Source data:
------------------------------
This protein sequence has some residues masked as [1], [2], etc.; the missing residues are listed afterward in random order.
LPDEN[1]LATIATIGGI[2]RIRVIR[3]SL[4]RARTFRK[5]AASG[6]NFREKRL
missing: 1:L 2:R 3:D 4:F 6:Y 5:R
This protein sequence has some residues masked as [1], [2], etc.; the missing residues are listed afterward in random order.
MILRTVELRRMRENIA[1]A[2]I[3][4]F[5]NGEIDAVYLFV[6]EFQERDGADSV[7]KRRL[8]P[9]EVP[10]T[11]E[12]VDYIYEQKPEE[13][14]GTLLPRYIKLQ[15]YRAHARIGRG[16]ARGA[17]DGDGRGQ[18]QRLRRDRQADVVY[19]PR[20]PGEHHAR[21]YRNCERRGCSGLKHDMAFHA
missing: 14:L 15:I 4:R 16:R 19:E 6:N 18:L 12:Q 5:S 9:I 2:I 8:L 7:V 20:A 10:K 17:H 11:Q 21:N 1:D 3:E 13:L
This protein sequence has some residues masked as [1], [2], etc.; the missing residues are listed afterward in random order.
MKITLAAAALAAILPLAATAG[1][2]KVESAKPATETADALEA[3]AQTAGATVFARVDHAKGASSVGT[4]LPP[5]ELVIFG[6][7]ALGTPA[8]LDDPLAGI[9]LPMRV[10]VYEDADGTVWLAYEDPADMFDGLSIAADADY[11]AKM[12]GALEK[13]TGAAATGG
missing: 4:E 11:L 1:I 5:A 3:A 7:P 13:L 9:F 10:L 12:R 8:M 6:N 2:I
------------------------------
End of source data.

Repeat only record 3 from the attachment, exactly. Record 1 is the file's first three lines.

This protein sequence has some residues masked as [1], [2], etc.; the missing residues are listed afterward in random order.
MKITLAAAALAAILPLAATAG[1][2]KVESAKPATETADALEA[3]AQTAGATVFARVDHAKGASSVGT[4]LPP[5]ELVIFG[6][7]ALGTPA[8]LDDPLAGI[9]LPMRV[10]VYEDADGTVWLAYEDPADMFDGLSIAADADY[11]AKM[12]GALEK[13]TGAAATGG
missing: 4:E 11:L 1:I 5:A 3:A 7:P 13:L 9:F 10:L 12:R 8:M 6:N 2:I